In this Deep in History lecture, Patrick Madrid addresses a common question regarding Scripture- with thousands of different perspectives on the Bible, whose should be trusted? Patrick explains how the
Marcus Grodi welcomes Jewish convert and former Evangelical Protestant Jeffrey Morrow to discuss his journey from atheism into belief in God, Christianity, and ultimately, Catholicism. Jeffrey grew up not knowing
How does the violence of the Old Testament “mesh” with the peaceful teachings of Jesus? Is it a sin for Christian women to attend church without a head covering? How does a Christian interpret such verses?
Can something which is not forbidden in Scripture, later be declared forbidden by the Church? How does Saint Paul, as apostle and missionary bishop, warn the Christians in Rome (where
A Westerner imbibes the attitude that I can and should decide for myself what is right and wrong; that is why it is so difficult to embrace Catholicism for a person who has become highly secularized.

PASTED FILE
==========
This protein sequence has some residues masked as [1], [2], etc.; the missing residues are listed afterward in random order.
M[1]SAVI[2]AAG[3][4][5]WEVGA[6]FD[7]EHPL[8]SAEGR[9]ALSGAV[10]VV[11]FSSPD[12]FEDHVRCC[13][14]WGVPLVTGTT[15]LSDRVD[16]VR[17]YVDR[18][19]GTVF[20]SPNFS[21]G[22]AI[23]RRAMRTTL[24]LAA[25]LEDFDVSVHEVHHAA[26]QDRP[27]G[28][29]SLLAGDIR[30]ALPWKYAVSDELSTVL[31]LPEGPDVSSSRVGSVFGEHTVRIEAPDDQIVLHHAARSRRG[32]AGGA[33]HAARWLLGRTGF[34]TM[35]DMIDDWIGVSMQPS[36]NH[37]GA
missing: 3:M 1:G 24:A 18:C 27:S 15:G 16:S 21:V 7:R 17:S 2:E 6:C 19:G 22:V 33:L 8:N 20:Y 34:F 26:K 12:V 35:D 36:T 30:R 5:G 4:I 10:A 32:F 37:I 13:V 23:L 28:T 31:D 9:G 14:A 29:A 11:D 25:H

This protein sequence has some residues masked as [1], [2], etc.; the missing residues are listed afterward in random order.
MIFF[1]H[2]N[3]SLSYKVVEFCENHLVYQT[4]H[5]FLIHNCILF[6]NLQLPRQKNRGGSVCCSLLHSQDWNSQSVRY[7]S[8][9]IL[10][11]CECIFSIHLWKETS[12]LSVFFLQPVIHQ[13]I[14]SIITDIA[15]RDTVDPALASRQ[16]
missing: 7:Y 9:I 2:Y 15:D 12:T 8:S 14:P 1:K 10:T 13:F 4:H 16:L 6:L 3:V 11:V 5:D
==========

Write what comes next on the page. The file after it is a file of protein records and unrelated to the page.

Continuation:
“Mr. Grodi, I have heard you quip many times that when Scripture says (1 Tim 3:15) that the pillar and bulwark of the truth is the Church, Jesus could not have meant the thousands of denominations divided by contrary interpretations of Scripture we now have in our world, for how could an invisible church of faithful believers be the pillar and bulwark of anything?….”
Father Ray Ryland, Ph.D., J.D., is a former minister of the Episcopal Church. In 1963 he was received with his wife, Ruth, and their five children into the Catholic Church. Twenty years later, he was ordained to the priesthood of the Catholic Church, with a dispensation from the rule of celibacy. Currently, he serves as chaplain for Catholics United for the Faith and on the boards of both that apostolate and The Coming Home Network. He is also a regular columnist for The Catholic Answer Magazine, and he serves as an assistant at St. Peter’s Church in Steubenville, Ohio.
“Living with many mutually contradictory doctrines made understanding the faith similar to trying to complete a complex puzzle from a combination of different jigsaw puzzles stirred together.” Evangelical Wesley Vincent noticed that every pastor who preached the Bible seemed to have a different understanding of what it meant to be a follower of Christ.
In my youth, my whole family was actively involved in many aspects of the United Church of Canada in Calgary, Alberta and in Montreal, Quebec. They were good and creative years. My call to ministry came while serving as a counselor for a church camp outside Montreal. One beautiful summer morning, the sun was dancing off the water and a gentle breeze was blowing.